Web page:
" Run GrayoutUpdate when cursor stands still. This can cause lag in more complex files. autocmd CursorHold,CursorHoldI * if &ft == 'c' || &ft == 'cpp' || &ft == 'objc' | exec 'GrayoutUpdate' | endif ```


``vim " Set default compile flags. " These are used, when nocompile_commands.jsonor.grayout.conf` file was found. let g:grayout_default_args = [ '-x', 'c++', '-std=c++11' ]

" Set libclang searchpath. This should point to the directory containing libclang.so. " Leave empty to auto-detect. let g:grayout_libclang_path = ''

" Enable to print debug messages inside vim. let g:grayout_debug = 0

" Enable to write debug messages to grayout.log. let g:grayout_debug_logfile = 0 ```

Compile Flags

As with every compiler, clang needs to know your project's compile flags to compile your code.
There are three ways of defining compile flags, that are prioritized in the respective order.
Note: If you make any changes related to compile flags at runtime, you will need to run :GrayoutClearCache in order to reload those configs.

  • Compilation Database (recommended)

    Instruct your build system to generate a compile_commands.json and symlink or move it to your project root.

    A compilation database contains information on how to compile each translation unit. It can be auto-generated by build systems like cmake, or tools like Bear or compdb.

    For example, using cmake, add this line to your CMakeLists.txt:


  • .grayout.conf

    Create a .grayout.conf file in your project root containing the compile flags. Linebreaks are ignored.
    It is recommended to specify -x <language> in order to avoid ambiguity, especially with header files.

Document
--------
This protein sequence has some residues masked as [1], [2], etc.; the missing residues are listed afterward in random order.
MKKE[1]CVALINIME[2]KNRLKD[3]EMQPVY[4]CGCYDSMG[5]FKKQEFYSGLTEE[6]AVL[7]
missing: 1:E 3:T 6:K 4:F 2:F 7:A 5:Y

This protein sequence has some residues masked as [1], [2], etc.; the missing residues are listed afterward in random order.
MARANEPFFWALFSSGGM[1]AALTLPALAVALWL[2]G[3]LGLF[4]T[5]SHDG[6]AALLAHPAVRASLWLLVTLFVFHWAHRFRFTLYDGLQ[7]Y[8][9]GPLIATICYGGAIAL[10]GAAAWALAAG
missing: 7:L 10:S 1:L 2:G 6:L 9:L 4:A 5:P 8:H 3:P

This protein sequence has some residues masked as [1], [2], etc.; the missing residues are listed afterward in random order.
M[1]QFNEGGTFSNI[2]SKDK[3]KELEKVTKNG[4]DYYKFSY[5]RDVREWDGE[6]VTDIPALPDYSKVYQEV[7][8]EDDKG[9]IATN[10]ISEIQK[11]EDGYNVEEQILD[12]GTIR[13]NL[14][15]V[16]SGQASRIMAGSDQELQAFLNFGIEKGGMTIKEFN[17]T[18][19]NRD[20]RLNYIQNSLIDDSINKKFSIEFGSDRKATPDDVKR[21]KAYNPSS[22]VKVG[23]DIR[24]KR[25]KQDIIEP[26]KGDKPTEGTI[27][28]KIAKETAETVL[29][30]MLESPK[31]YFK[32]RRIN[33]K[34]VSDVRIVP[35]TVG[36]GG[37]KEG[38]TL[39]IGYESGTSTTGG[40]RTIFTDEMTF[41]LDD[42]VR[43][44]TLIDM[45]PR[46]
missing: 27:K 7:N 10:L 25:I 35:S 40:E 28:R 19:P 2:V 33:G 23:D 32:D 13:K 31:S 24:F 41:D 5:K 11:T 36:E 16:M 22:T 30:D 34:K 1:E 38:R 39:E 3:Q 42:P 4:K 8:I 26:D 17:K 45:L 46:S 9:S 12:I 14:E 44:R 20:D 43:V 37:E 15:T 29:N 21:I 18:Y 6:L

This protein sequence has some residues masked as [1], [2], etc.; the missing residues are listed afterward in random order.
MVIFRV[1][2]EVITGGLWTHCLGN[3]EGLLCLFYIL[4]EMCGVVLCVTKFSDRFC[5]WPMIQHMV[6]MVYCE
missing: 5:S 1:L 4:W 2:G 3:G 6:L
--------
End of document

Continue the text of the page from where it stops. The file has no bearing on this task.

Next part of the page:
• g:grayout_default_args

    The global g:grayout_default_args variable holds a list of compile flags and is used when no other configs were found. It is recommended to specify -x <language> in order to avoid ambiguity, especially with header files.


    vim let g:grayout_default_args = [ '-x', 'c++', '-std=c++11', '-DFOOBAR_MACRO' ]


If you don't like the default colors for grayouts, you can change them by altering the PreprocessorGrayout style. By default it links to the Comment style.


vim highlight PreprocessorGrayout cterm=italic ctermfg=DarkGray gui=italic guifg=#6c6c6c


If you encounter any bugs or problems, please make sure to read the docs. If the problem persists, open a new issue on Github. Remember to add let g:grayout_debug_logfile = 1 to your vimrc and attach the grayout.log logfile to your issue.

Pull requests are welcome.


  • Support textprops or nvim_buf_add_highlight
  • Fix edge case where consecutive active if/elif/else lines are grayed out when their contents are inactive


Return "Error Parsing translation Unit" when run ":GrayoutUpdate" in *.h headerfile

opened on 2022-09-26 10:07:34 by Liampor

Describe the bug - using Ubuntu 20.04 + clang 16.0 + neovim 0.8 - using the "commpile_commands.json" - working well with the *.c file but once run in *.h file returns the error, tried with several different project, same issue. May related to clang 16.0?

Log file grayout.log

Marvin Ewald
GitHub Repository